Organizational overload is a troubling fact of today’s business culture. 24/7 accessibility and market pressures intensified by global competition and the current economic crisis have exacerbated the drive to produce results faster with fewer resources.
Recent research reported in Harvard Business Review found that of 600 organizations surveyed, half suffered from overloading (insufficient resources to meet demands), multi-loading (shifting and competing expectations that undermine focus), and perpetual loading (constant pressure that allows people little opportunity to recharge their batteries).[i] Many organizations expect employees to work at two to four times higher than capacity.[ii]
The more overloaded and chaotic the organization, the more difficult it is for the majority of people to do their best and most important work. Strategy execution suffers because people have too much to do to understand and follow through on a limited number of priorities. Our own research suggests that managers are diverted from their strategic responsibilities by having to spend at least 50% of their time fighting fires, doing work others should have done, responding to email, and sitting in unproductive meetings.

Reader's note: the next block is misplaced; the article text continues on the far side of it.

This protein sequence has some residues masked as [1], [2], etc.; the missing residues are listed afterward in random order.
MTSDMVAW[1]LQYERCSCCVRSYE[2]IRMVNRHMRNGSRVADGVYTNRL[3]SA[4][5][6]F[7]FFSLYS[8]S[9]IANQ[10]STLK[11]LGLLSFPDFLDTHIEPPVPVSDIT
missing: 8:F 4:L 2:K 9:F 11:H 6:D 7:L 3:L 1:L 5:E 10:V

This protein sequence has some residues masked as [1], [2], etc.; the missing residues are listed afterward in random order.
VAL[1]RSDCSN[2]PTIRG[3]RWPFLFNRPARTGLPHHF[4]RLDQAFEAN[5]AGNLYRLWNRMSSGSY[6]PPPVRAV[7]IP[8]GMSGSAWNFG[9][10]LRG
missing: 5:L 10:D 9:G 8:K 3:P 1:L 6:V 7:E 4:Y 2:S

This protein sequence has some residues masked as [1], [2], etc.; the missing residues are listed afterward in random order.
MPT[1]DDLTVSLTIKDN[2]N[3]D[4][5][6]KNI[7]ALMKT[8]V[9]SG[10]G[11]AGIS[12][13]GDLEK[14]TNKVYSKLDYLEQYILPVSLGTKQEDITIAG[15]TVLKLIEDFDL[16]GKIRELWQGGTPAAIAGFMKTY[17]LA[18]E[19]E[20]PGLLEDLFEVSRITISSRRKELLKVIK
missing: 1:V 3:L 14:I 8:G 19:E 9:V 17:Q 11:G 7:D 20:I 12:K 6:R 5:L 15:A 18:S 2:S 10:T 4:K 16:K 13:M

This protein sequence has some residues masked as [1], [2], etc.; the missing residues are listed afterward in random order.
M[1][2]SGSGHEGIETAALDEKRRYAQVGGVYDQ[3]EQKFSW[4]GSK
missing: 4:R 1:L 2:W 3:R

Related issues for businesses include: failed communications, dysfunctional conflicts, missed deadlines, poor quality work and resulting rework, recurrent unresolved problems, customer dissatisfaction, and lost opportunities. In addition organizational overload takes a dramatic toll on individual employees, who experience a relentless sense of overwhelm and urgency. This in turn leads to such personnel problems as stress-related illnesses, burnout, family problems, turnover, high health costs, and low morale.
While it is tempting to attribute these problems to such external factors as market pressures and 24/7 technologies, the fact is that some organizations are more effective – and satisfying places to work – than others despite competing under the same conditions. An alternative explanation for low performance is the unreliability of poorly organized individual performers; however, our work with hundreds of managers indicates that even the most organized ones are frustrated by the numerous demands on their time which undermine their ability to focus on what is most important. Neither of these reasons gives organizations much leverage for dealing with the problem.
In the coming months this blog will:
- Dig deeper into the underlying causes of overload – in particular those factors which leaders can influence to improve every person’s performance
- Identify what leaders can do to build the foundation for reducing organizational overload and increase organization-wide productivity in sustainable ways.
[i] Heike Bruch and Jochen Menges, “The Acceleration Trap”, Harvard Business Review, April 2010
[ii] This research was originally reported in the book Revolutionizing Product Development by Steven Wainwright and Kim Clark (Simon and Schuster, 1992) and has been corroborated by the findings of Professors Nelson Repenning at MIT and Rebecca Henderson at Harvard along with their associates and clients.